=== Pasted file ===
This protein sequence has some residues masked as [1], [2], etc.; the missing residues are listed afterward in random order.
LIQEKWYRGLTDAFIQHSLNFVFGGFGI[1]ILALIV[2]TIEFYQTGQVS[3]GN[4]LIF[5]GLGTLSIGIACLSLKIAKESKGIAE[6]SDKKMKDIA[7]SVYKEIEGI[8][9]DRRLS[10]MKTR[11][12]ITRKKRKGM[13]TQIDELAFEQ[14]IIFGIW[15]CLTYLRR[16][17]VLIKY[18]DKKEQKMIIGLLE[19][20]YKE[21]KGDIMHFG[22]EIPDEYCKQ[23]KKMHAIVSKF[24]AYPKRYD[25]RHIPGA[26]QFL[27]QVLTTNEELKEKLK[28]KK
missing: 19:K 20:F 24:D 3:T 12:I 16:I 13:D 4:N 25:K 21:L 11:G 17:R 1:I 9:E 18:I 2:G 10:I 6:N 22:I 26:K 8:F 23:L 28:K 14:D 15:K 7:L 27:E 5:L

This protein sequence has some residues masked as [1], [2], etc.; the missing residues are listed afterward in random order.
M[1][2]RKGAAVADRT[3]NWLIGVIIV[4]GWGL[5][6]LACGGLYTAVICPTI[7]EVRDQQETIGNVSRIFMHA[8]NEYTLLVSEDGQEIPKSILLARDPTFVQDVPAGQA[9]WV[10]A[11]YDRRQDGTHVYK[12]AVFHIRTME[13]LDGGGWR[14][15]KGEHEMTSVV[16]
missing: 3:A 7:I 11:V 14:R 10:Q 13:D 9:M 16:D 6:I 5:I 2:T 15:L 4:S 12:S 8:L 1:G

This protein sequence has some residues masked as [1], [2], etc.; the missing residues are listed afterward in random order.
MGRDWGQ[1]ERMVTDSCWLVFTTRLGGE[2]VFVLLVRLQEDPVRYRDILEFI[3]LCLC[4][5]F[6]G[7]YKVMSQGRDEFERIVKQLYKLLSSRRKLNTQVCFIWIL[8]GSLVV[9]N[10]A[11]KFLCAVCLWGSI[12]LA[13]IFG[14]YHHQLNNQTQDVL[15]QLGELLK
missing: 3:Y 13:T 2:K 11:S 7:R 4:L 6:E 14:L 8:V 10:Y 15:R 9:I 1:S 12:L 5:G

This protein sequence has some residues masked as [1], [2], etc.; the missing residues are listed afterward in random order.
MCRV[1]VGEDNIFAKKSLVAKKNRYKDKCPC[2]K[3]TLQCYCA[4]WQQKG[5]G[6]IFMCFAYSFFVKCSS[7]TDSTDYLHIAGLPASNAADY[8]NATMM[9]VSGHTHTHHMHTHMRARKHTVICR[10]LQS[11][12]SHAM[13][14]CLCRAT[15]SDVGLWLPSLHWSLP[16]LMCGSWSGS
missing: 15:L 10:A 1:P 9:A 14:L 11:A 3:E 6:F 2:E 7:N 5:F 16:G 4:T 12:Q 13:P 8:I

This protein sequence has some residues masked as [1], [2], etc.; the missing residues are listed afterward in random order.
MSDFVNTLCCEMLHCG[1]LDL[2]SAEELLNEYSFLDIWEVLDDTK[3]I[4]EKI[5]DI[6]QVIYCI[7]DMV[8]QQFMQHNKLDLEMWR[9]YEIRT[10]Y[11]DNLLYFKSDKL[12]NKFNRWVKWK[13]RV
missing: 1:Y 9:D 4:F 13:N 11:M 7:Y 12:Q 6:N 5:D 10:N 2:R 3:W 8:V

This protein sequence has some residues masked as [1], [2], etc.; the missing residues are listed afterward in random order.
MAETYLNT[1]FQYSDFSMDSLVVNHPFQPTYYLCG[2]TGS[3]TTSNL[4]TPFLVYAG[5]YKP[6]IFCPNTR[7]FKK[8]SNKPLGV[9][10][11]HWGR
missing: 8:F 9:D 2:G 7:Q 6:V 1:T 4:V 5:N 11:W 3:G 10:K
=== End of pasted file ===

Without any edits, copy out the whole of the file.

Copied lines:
This protein sequence has some residues masked as [1], [2], etc.; the missing residues are listed afterward in random order.
LIQEKWYRGLTDAFIQHSLNFVFGGFGI[1]ILALIV[2]TIEFYQTGQVS[3]GN[4]LIF[5]GLGTLSIGIACLSLKIAKESKGIAE[6]SDKKMKDIA[7]SVYKEIEGI[8][9]DRRLS[10]MKTR[11][12]ITRKKRKGM[13]TQIDELAFEQ[14]IIFGIW[15]CLTYLRR[16][17]VLIKY[18]DKKEQKMIIGLLE[19][20]YKE[21]KGDIMHFG[22]EIPDEYCKQ[23]KKMHAIVSKF[24]AYPKRYD[25]RHIPGA[26]QFL[27]QVLTTNEELKEKLK[28]KK
missing: 19:K 20:F 24:D 3:T 12:I 16:I 13:D 4:N 25:K 21:L 11:G 17:R 1:I 9:E 18:I 2:G 10:I 6:N 22:I 26:K 8:F 23:L 28:K 14:D 15:K 7:L 27:E 5:L

This protein sequence has some residues masked as [1], [2], etc.; the missing residues are listed afterward in random order.
M[1][2]RKGAAVADRT[3]NWLIGVIIV[4]GWGL[5][6]LACGGLYTAVICPTI[7]EVRDQQETIGNVSRIFMHA[8]NEYTLLVSEDGQEIPKSILLARDPTFVQDVPAGQA[9]WV[10]A[11]YDRRQDGTHVYK[12]AVFHIRTME[13]LDGGGWR[14][15]KGEHEMTSVV[16]
missing: 3:A 7:I 11:V 14:R 10:Q 13:D 9:M 16:D 6:I 5:I 2:T 15:L 4:S 12:S 8:L 1:G

This protein sequence has some residues masked as [1], [2], etc.; the missing residues are listed afterward in random order.
MGRDWGQ[1]ERMVTDSCWLVFTTRLGGE[2]VFVLLVRLQEDPVRYRDILEFI[3]LCLC[4][5]F[6]G[7]YKVMSQGRDEFERIVKQLYKLLSSRRKLNTQVCFIWIL[8]GSLVV[9]N[10]A[11]KFLCAVCLWGSI[12]LA[13]IFG[14]YHHQLNNQTQDVL[15]QLGELLK
missing: 3:Y 13:T 2:K 11:S 7:R 4:L 6:E 14:L 8:V 10:Y 15:R 9:I 1:S 12:L 5:G

This protein sequence has some residues masked as [1], [2], etc.; the missing residues are listed afterward in random order.
MCRV[1]VGEDNIFAKKSLVAKKNRYKDKCPC[2]K[3]TLQCYCA[4]WQQKG[5]G[6]IFMCFAYSFFVKCSS[7]TDSTDYLHIAGLPASNAADY[8]NATMM[9]VSGHTHTHHMHTHMRARKHTVICR[10]LQS[11][12]SHAM[13][14]CLCRAT[15]SDVGLWLPSLHWSLP[16]LMCGSWSGS
missing: 15:L 10:A 1:P 9:A 14:L 11:A 3:E 6:F 2:E 7:N 5:F 16:G 4:T 12:Q 13:P 8:I

This protein sequence has some residues masked as [1], [2], etc.; the missing residues are listed afterward in random order.
MSDFVNTLCCEMLHCG[1]LDL[2]SAEELLNEYSFLDIWEVLDDTK[3]I[4]EKI[5]DI[6]QVIYCI[7]DMV[8]QQFMQHNKLDLEMWR[9]YEIRT[10]Y[11]DNLLYFKSDKL[12]NKFNRWVKWK[13]RV
missing: 1:Y 9:D 4:F 13:N 11:M 7:Y 12:Q 6:N 5:D 10:N 2:R 3:W 8:V

This protein sequence has some residues masked as [1], [2], etc.; the missing residues are listed afterward in random order.
MAETYLNT[1]FQYSDFSMDSLVVNHPFQPTYYLCG[2]TGS[3]TTSNL[4]TPFLVYAG[5]YKP[6]IFCPNTR[7]FKK[8]SNKPLGV[9][10][11]HWGR
missing: 8:F 9:D 2:G 7:Q 6:V 1:T 4:V 5:N 11:W 3:G 10:K